The U.S. Supreme Court yesterday did us all a favor by declining to hear a case from Haskell County, Okla., concerning the display of the Ten Commandments on public property.
The case, Haskell County Board of Commissioners v. James Green, stems from 2004, when the county’s Board of Commissioners voted to allow a local pastor to erect a Ten Commandments display in a public park outside the country courthouse. James Green, a resident of Stigler, enlisted the American Civil Liberties Union to back a legal challenge of the display.
A federal court in 2005 ruled the monument acceptable, but an appeals court later reversed that ruling. The high court’s refusal to hear the case most likely means the monument will be removed.
The monument is very curious. It displays the Ten Commandments on one side and the text of the Mayflower Compact on the other. It carries a line reading, “Erected by Citizens of Haskell County” – creating the impression that everyone in the community agreed with its sentiments.
Think about this for a minute. Of all the documents the commissioners could have put up, why the Mayflower Compact? Yes, it’s historical, and yes, Americans should know about it – but the theocratic society that document inspired is far removed from what the Founding Fathers eventually gave us.
This is why I find displays like this so troubling. Put aside the question of separation of church and state for a minute. These displays promote bad “Christian nation” history. If the Mayflower Compact had influenced the Constitution, we would see evidence of that. The Constitution would be replete with references to Christianity and Jesus Christ. It would demand that the government defend and advance the Christian faith.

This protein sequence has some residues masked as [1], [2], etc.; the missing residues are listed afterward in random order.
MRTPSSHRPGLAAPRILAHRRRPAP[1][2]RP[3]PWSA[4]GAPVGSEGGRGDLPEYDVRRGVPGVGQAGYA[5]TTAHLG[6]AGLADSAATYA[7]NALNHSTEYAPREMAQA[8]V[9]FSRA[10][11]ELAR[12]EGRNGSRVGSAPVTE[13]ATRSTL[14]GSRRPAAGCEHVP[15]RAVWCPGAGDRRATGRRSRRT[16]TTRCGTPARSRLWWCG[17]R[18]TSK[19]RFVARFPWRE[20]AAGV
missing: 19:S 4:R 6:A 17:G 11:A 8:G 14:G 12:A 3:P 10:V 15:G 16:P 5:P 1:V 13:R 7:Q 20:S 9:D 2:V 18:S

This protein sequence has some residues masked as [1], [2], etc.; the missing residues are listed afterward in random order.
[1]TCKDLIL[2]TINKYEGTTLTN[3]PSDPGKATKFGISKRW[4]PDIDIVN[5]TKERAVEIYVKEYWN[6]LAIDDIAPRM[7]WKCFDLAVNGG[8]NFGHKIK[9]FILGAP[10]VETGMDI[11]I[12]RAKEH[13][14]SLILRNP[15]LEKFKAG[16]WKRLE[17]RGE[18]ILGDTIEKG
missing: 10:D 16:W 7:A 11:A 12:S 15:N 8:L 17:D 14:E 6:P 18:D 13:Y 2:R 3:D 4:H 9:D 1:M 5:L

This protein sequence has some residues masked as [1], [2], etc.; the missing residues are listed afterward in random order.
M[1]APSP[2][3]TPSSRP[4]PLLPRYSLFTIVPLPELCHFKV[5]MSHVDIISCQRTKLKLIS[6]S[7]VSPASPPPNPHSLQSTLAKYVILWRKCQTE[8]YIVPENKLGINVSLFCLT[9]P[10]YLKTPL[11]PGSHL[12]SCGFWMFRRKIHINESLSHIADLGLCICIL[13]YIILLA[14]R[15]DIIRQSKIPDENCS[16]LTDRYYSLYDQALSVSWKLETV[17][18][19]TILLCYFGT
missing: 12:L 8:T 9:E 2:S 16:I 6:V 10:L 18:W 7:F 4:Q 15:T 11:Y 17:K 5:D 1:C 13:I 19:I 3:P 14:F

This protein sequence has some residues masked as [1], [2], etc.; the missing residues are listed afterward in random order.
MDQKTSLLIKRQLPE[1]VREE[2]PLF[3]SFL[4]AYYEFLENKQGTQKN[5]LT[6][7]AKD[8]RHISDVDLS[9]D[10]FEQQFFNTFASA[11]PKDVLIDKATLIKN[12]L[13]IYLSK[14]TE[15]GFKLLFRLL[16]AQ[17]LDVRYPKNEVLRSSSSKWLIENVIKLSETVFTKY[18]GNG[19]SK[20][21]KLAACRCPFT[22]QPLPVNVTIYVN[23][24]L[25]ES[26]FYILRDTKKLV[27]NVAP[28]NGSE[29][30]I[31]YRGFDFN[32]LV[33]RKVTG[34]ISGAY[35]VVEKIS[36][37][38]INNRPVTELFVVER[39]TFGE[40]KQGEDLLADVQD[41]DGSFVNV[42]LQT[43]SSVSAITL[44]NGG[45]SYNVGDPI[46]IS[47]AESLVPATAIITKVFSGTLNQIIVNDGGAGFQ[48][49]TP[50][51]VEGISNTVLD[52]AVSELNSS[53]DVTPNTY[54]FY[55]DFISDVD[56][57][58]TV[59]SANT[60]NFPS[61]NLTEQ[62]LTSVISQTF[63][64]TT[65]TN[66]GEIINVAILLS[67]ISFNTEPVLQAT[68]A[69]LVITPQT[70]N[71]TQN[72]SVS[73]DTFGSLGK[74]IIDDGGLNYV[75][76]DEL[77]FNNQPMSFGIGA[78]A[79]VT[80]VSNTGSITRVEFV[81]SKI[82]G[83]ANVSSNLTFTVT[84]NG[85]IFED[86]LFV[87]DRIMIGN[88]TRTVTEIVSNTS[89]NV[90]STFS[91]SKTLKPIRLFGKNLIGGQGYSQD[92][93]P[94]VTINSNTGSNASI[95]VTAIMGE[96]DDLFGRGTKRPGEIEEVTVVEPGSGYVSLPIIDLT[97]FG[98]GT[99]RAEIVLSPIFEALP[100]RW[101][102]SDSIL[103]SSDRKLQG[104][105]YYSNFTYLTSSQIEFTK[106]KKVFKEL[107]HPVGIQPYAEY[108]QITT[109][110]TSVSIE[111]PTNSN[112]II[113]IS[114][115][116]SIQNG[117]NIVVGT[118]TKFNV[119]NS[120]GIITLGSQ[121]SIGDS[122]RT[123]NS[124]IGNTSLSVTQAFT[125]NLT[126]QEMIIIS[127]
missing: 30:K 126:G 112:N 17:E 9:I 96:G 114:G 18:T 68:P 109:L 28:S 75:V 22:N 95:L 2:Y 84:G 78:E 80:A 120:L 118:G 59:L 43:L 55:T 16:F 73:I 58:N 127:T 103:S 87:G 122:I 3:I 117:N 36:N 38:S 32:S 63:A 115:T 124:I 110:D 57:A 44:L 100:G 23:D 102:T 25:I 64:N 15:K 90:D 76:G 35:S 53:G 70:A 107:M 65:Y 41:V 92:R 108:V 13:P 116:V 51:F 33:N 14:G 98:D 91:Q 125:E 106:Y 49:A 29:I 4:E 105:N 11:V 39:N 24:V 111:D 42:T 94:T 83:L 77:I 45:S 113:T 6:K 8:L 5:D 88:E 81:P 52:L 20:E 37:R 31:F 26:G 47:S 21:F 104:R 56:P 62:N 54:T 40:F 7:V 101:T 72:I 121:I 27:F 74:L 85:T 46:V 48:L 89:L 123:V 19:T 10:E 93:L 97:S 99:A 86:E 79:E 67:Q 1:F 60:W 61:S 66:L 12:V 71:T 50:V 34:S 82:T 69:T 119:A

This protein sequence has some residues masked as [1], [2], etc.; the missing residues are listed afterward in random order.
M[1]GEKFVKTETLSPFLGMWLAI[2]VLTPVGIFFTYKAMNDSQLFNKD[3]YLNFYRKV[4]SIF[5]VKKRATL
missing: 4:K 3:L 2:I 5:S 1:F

The Constitution does not say these things. There’s a reason for that: The theocratic colony the Mayflower Compact spawned oppressed people and led to an obnoxious combination of church and state that impeded religious liberty instead of advancing it. The framers examined that system, saw that it did not work and consciously rejected it.
If the Board of Commissioners of Haskell County wants to educate citizens about American law, they would do better to stay away from documents like the Ten Commandments and the Mayflower Compact that did not influence the Constitution. I’d like to see them hang another ten – the Bill of Rights.
In other news, AU recently wrote to the Sevier County Commission in Tennessee urging members to stop opening meetings with the Lord’s Prayer and remove a Ten Commandments display from its chambers.
According to a local newspaper, the Mountain Press, some commissioners have vowed to fight. They seem to believe that the Lord’s Prayer is non-sectarian. As I pointed out, that argument will most likely prove to be a real dud if we have to go to court.
Sevier County should take a lesson from Haskell County and remove the Ten Commandments poster and stop using the Lord’s Prayer to open meetings. It’s time for the commissioners to take a big step into the 21st Century and realize that government has no business promoting, advocating or defending religion.
We’ve been there. It didn’t work. That’s why we have a better system called separation of church and state. Officials in Sevier County should try it; they just might like it.